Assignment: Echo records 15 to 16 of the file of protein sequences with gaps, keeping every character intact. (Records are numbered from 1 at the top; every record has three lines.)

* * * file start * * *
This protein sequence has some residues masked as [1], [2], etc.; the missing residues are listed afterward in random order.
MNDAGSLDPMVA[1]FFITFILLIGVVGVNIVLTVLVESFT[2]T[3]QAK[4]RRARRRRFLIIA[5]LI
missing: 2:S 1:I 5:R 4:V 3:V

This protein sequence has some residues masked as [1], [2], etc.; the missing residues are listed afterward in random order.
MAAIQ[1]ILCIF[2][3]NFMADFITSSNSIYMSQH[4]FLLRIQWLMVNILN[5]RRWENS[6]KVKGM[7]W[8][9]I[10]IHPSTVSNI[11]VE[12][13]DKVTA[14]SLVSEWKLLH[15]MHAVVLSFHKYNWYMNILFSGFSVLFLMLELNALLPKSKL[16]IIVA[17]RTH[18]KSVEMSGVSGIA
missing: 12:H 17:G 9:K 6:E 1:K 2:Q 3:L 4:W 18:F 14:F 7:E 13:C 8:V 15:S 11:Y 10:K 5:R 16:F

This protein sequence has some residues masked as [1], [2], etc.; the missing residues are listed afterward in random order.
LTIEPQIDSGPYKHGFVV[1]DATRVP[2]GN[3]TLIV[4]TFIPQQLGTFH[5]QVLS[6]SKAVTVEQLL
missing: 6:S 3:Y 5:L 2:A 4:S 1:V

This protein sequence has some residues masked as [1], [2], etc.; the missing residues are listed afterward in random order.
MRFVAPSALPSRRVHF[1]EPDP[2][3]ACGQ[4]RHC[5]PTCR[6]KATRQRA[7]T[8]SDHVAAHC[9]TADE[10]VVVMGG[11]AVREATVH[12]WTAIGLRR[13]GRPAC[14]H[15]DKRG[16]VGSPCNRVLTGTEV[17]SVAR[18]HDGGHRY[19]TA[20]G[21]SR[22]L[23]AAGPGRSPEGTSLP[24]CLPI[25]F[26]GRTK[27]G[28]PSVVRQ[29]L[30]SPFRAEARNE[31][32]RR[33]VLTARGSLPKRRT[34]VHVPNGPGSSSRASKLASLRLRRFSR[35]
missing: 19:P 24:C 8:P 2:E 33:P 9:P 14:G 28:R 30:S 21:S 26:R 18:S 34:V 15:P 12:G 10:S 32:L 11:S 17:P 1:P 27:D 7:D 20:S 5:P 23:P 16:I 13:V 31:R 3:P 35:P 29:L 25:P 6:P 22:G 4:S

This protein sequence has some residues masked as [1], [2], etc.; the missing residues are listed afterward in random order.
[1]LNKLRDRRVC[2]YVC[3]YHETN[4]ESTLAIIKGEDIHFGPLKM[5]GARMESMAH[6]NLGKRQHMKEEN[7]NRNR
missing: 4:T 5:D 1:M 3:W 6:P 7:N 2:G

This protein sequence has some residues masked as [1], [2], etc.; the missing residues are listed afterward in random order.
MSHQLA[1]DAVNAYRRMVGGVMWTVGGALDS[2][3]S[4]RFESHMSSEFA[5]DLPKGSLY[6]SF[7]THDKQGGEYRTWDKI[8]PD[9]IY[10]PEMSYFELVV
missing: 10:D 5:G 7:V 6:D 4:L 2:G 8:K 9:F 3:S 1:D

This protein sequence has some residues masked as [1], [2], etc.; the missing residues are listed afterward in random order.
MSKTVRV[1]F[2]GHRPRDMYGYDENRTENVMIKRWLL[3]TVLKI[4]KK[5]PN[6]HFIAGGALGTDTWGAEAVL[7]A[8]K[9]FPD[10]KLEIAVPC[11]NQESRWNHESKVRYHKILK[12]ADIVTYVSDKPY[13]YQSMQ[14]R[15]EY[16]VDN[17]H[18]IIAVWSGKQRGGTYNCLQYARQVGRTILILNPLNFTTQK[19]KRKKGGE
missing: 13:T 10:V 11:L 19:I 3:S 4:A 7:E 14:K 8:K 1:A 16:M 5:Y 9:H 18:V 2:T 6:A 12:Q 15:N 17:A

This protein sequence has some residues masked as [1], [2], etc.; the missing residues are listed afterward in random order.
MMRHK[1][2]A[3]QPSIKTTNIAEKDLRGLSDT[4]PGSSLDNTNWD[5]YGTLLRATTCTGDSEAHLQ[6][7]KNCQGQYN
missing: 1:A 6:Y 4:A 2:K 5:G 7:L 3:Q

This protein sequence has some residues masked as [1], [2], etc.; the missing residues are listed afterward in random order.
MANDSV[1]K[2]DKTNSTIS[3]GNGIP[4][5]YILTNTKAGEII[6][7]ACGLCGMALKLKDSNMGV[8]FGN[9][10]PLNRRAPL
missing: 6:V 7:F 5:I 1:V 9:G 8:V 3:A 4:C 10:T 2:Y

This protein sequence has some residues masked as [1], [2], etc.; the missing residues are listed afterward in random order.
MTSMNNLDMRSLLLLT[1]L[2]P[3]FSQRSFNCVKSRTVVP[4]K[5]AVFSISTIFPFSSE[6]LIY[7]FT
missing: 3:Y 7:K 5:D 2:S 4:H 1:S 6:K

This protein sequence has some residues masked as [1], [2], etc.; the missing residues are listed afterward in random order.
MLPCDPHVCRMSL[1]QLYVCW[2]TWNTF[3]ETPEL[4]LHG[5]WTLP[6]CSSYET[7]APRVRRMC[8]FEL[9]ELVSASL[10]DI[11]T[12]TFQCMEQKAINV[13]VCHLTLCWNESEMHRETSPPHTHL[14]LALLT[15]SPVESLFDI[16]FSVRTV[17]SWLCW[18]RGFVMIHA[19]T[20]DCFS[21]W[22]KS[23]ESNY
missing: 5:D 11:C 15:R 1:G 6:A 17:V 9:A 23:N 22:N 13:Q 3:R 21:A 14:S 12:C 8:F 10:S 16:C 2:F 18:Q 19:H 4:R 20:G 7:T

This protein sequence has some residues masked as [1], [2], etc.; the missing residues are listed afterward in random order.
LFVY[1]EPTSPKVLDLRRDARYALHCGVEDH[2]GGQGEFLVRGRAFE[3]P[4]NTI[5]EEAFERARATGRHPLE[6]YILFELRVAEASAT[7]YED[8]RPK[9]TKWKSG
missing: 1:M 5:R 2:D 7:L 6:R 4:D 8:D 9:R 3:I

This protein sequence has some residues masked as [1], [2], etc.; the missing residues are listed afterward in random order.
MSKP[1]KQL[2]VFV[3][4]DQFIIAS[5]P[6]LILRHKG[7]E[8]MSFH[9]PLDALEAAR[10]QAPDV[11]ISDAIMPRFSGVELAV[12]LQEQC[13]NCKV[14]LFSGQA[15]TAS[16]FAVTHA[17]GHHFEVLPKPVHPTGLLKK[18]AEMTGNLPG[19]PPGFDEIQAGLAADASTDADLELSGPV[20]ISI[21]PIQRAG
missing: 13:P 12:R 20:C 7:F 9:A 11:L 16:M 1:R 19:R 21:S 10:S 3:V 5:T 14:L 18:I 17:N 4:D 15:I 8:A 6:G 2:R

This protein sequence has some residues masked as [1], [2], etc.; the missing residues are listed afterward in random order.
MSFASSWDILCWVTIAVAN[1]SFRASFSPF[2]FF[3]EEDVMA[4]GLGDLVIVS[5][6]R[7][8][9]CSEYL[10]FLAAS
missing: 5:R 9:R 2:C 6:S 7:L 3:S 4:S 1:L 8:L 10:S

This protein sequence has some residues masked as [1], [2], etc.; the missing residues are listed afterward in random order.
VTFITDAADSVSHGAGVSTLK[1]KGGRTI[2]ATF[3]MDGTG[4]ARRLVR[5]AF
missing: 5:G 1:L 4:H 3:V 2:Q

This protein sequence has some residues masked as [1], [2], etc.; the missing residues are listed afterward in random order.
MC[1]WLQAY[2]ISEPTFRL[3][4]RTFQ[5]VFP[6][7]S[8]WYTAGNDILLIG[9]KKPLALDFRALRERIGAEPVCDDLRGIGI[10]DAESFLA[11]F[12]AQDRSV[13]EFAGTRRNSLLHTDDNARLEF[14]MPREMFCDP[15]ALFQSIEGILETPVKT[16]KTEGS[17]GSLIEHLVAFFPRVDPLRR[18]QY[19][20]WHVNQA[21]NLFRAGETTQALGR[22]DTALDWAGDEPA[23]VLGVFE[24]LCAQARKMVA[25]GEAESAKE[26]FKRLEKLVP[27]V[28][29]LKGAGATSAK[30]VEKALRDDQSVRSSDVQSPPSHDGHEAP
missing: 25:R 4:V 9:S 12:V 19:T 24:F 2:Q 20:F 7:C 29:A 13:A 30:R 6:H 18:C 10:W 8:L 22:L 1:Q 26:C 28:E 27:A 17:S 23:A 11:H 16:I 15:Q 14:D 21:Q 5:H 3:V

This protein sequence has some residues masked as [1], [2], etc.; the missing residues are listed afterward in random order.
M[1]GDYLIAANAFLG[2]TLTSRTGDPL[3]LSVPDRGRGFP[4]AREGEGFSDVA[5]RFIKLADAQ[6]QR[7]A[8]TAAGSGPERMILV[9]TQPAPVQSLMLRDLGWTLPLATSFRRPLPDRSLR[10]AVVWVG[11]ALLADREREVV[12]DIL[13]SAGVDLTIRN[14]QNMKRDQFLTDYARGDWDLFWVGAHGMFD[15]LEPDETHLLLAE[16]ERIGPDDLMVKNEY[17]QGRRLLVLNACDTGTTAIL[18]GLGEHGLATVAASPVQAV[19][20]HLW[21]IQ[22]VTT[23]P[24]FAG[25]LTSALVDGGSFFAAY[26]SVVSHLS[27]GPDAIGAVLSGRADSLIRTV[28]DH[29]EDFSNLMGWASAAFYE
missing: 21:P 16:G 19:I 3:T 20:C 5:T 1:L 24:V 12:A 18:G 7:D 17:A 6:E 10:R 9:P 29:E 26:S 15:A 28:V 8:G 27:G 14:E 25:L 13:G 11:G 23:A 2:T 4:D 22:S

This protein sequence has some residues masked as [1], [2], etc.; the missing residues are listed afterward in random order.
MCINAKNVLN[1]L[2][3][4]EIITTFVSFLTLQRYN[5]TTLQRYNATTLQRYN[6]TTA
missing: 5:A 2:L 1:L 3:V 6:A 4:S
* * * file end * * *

This protein sequence has some residues masked as [1], [2], etc.; the missing residues are listed afterward in random order.
VTFITDAADSVSHGAGVSTLK[1]KGGRTI[2]ATF[3]MDGTG[4]ARRLVR[5]AF
missing: 5:G 1:L 4:H 3:V 2:Q

This protein sequence has some residues masked as [1], [2], etc.; the missing residues are listed afterward in random order.
MC[1]WLQAY[2]ISEPTFRL[3][4]RTFQ[5]VFP[6][7]S[8]WYTAGNDILLIG[9]KKPLALDFRALRERIGAEPVCDDLRGIGI[10]DAESFLA[11]F[12]AQDRSV[13]EFAGTRRNSLLHTDDNARLEF[14]MPREMFCDP[15]ALFQSIEGILETPVKT[16]KTEGS[17]GSLIEHLVAFFPRVDPLRR[18]QY[19][20]WHVNQA[21]NLFRAGETTQALGR[22]DTALDWAGDEPA[23]VLGVFE[24]LCAQARKMVA[25]GEAESAKE[26]FKRLEKLVP[27]V[28][29]LKGAGATSAK[30]VEKALRDDQSVRSSDVQSPPSHDGHEAP
missing: 25:R 4:V 9:S 12:V 19:T 24:F 2:Q 20:F 7:C 29:A 13:A 30:R 6:H 18:C 10:W 8:L 22:L 1:Q 26:C 28:E 27:A 17:S 23:A 11:H 16:I 15:Q 14:D 21:Q 5:H 3:V